Other events take more planning, especially if they’re off-site. The CHOC staff and oncology patient leaders have planned prom nights, barbecues to honor patients’ siblings, a holiday party, drumming circles, and much more (Figure 2).
Children’s Hospital of Orange County offers AYA cancer patients education events every other month to address their specific concerns, such as how therapy might affect their sex lives, long-lasting adverse effects, and about survivorship.
“We just did a career resource expo where we brought in people from the community who talked about resumÃ©s and they got to practice interviewing. A few of them walked away with interviews lined up. It was a safe space for them to build that confidence again,” Noskoff says.
The CHOC staff also take about 25 patients and former patients on a yearly retreat to help hone their leadership skills. “One of the big things they told us was they want to give back. That is shown in a couple of ways. One, they want to be at the bedside when these patients are diagnosed. They want to be able to meet the young adults, meet the teenagers, be a friend, be somebody that they can text if they’re having a bad day,” Frediani says.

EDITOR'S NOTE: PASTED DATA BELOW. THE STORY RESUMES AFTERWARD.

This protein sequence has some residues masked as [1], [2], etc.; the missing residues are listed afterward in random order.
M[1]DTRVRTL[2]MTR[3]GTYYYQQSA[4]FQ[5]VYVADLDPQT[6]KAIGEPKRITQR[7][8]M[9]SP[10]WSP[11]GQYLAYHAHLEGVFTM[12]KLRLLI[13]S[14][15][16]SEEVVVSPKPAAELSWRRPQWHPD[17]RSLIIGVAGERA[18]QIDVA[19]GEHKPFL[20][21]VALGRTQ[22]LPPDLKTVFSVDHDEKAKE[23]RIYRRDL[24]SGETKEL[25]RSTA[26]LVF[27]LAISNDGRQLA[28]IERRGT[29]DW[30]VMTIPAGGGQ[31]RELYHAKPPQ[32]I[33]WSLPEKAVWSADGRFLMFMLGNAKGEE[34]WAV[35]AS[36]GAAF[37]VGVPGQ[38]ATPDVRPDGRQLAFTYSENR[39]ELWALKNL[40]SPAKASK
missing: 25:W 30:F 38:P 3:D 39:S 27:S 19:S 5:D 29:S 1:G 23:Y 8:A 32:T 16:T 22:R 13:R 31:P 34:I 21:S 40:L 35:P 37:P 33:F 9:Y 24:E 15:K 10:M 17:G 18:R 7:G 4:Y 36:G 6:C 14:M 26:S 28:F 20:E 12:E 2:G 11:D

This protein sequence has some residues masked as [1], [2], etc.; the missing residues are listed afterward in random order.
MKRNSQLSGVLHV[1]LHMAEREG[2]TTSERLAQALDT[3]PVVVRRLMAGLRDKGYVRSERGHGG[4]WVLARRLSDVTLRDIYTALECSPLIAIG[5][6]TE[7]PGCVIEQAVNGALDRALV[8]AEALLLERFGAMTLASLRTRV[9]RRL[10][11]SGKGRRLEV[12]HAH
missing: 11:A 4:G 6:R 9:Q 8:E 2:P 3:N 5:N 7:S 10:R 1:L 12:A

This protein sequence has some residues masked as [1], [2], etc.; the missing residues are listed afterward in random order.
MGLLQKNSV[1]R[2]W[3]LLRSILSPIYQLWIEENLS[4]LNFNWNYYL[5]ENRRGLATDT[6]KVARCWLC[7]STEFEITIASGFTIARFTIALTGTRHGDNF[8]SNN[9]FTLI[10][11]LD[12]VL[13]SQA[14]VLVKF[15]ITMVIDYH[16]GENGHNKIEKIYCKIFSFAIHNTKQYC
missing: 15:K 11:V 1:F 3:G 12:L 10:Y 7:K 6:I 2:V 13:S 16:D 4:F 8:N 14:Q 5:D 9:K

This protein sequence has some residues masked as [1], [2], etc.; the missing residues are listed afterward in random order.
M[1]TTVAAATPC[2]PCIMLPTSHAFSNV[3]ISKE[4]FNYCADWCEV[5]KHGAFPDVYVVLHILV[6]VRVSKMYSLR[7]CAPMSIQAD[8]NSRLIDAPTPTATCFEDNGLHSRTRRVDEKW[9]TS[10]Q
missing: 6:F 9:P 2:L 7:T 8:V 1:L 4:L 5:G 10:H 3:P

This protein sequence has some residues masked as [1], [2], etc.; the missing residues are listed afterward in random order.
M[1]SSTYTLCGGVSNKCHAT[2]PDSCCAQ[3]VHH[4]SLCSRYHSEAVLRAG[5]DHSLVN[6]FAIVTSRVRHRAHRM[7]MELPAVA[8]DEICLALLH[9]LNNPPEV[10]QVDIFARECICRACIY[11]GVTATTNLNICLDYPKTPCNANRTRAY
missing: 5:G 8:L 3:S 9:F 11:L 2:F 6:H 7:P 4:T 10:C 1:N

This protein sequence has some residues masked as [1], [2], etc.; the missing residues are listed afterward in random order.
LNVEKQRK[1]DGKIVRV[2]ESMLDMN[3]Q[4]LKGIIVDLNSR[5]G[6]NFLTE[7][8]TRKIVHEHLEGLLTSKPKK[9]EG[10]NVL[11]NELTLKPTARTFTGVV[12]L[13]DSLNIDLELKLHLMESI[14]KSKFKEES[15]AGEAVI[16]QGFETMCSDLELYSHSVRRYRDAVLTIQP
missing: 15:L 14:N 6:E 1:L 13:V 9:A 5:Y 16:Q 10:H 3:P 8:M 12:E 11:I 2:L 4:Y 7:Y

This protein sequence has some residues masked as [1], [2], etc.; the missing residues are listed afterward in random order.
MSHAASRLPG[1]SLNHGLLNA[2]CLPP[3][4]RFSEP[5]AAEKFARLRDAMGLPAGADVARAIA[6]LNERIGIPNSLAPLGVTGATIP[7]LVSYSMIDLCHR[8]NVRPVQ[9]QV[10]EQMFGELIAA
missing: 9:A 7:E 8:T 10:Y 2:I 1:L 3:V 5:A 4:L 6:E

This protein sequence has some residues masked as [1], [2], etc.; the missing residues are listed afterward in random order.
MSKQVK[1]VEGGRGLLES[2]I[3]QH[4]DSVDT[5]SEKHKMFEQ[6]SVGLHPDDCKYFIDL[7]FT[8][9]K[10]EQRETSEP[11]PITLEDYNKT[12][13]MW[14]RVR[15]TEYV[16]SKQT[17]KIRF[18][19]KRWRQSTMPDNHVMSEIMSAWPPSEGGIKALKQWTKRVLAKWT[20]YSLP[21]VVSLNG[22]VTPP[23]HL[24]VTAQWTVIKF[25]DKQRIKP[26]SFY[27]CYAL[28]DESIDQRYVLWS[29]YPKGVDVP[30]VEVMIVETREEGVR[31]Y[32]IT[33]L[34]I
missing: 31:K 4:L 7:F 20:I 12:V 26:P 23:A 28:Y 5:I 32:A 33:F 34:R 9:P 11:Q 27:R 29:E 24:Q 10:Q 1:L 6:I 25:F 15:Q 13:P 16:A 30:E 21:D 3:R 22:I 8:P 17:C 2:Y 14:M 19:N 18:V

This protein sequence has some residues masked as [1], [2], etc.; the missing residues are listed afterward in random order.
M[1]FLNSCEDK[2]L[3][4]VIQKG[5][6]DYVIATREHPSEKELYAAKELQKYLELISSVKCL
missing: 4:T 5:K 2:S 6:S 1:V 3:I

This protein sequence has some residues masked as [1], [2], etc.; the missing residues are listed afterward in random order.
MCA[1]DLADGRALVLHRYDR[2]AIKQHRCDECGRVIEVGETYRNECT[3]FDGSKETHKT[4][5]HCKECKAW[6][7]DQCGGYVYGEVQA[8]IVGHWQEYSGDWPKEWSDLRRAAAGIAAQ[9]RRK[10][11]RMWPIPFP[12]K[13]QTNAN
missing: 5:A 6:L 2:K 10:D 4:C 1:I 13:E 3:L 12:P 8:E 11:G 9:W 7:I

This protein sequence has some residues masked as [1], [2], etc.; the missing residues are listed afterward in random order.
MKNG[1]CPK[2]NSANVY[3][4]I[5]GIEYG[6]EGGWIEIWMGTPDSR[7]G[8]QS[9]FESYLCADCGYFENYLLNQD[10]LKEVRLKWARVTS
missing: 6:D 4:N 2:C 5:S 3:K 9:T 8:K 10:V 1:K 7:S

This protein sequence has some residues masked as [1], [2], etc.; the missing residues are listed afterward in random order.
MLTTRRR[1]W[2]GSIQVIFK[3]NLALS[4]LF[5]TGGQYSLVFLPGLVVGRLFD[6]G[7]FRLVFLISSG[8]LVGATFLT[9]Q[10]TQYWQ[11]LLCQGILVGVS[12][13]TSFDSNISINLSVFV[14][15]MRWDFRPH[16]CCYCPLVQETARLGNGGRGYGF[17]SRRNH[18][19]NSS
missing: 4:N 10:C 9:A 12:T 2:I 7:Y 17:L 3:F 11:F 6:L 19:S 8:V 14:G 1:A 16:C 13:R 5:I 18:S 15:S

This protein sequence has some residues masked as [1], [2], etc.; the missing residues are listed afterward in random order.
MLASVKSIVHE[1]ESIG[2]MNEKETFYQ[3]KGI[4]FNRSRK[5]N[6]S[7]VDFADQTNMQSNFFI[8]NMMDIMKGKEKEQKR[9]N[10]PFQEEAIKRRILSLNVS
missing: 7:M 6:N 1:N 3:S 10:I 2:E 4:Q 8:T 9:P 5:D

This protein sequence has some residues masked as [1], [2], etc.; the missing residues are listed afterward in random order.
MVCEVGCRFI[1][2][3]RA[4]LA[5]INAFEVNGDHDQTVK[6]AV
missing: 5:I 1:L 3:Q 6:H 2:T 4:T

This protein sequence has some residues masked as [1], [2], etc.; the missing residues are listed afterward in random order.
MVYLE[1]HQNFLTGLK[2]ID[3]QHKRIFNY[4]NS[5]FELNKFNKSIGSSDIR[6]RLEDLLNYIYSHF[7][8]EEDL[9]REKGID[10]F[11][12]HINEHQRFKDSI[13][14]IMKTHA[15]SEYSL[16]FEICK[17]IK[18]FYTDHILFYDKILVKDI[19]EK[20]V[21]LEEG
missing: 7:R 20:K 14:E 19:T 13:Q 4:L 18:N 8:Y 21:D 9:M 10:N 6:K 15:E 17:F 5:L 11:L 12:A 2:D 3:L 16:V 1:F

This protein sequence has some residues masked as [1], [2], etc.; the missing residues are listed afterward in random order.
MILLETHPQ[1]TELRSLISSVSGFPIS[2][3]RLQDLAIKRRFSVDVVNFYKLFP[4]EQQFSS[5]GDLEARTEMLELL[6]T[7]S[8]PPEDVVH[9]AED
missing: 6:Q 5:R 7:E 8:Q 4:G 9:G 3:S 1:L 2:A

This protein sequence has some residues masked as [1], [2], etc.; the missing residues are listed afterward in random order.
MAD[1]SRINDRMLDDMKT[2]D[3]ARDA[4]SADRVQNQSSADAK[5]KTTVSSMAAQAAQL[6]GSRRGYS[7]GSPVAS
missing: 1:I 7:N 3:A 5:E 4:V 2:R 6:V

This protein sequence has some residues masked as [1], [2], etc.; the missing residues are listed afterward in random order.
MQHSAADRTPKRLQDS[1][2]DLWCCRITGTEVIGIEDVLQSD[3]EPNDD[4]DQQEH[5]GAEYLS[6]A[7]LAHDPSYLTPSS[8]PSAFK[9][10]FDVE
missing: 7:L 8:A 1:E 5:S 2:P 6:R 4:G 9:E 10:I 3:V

The CHOC AYA cancer community addresses grieving and loss when one of their friends doesn’t make it through treatment. “We have grief sessions where we get to express our feelings and be close to the people that were close to the person. We can do drum circles, write down our thoughts,” Meza says.
Noskoff says CHOC plans to track the program’s outcomes and quality-of-life measures. The hospital has tracked patient satisfaction, which has improved since the AYA program started. Patient attendance has also grown, multiplying since the program started in 2015. Today’s holiday party attracts roughly 100 patients.